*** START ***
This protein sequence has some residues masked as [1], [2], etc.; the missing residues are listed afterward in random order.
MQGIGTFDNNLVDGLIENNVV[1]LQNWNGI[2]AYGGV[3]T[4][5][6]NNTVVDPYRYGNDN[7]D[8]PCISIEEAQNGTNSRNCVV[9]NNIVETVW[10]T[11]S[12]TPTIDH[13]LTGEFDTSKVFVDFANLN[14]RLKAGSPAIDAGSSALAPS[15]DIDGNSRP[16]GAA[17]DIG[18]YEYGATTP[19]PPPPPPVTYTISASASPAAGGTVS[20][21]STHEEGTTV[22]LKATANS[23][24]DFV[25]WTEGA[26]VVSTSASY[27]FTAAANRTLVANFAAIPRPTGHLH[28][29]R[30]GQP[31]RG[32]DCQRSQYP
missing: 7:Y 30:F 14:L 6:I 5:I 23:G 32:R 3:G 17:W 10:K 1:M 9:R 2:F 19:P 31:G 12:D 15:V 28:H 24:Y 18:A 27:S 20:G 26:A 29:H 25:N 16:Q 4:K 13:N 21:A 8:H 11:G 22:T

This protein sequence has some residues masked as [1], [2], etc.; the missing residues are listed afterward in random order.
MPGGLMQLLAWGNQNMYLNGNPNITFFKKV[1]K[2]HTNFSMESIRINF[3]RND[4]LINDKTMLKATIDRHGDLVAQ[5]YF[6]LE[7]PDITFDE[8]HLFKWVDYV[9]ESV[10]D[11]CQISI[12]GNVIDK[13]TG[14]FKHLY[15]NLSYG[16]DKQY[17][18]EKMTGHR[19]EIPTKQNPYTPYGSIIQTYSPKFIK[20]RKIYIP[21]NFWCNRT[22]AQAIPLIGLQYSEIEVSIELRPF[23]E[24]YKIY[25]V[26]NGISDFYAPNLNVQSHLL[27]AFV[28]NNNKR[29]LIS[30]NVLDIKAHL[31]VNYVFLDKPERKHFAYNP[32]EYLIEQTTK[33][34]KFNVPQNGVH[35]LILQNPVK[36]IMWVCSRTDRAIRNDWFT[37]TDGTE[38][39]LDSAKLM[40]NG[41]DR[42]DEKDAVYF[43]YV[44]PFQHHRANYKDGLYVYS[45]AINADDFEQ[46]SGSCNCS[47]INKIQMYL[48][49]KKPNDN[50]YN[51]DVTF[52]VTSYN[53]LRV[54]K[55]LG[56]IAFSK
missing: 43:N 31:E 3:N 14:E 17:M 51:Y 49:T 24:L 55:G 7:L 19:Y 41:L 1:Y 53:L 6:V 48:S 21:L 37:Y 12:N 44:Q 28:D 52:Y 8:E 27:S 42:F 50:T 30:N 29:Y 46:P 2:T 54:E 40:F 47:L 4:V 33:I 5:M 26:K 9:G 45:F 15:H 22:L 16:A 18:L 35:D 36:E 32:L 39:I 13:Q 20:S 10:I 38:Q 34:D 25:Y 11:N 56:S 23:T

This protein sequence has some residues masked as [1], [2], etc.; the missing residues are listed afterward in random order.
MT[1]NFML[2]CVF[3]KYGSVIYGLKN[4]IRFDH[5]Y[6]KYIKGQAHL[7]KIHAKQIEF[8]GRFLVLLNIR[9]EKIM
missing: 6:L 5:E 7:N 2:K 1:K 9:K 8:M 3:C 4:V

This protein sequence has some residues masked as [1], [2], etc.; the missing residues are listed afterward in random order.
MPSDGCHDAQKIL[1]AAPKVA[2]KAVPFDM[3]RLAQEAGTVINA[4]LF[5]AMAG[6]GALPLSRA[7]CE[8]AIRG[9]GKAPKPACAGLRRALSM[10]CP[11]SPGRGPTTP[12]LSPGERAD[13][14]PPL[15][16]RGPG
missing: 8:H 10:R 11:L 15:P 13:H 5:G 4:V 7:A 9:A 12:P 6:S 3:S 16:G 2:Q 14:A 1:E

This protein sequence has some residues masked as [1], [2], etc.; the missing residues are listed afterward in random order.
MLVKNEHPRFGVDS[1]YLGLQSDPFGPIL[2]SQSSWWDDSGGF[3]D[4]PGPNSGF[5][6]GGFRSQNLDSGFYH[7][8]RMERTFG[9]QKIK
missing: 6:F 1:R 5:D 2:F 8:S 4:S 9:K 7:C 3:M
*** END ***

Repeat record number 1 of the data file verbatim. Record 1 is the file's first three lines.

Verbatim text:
This protein sequence has some residues masked as [1], [2], etc.; the missing residues are listed afterward in random order.
MQGIGTFDNNLVDGLIENNVV[1]LQNWNGI[2]AYGGV[3]T[4][5][6]NNTVVDPYRYGNDN[7]D[8]PCISIEEAQNGTNSRNCVV[9]NNIVETVW[10]T[11]S[12]TPTIDH[13]LTGEFDTSKVFVDFANLN[14]RLKAGSPAIDAGSSALAPS[15]DIDGNSRP[16]GAA[17]DIG[18]YEYGATTP[19]PPPPPPVTYTISASASPAAGGTVS[20][21]STHEEGTTV[22]LKATANS[23][24]DFV[25]WTEGA[26]VVSTSASY[27]FTAAANRTLVANFAAIPRPTGHLH[28][29]R[30]GQP[31]RG[32]DCQRSQYP
missing: 7:Y 30:F 14:L 6:I 5:I 23:G 32:R 3:G 17:W 10:K 1:M 9:R 2:F 19:P 31:G 12:D 15:V 28:H 24:Y 18:A 27:S 20:G 26:A 29:H 25:N 16:Q 4:K 13:N 21:A 8:H 11:G 22:T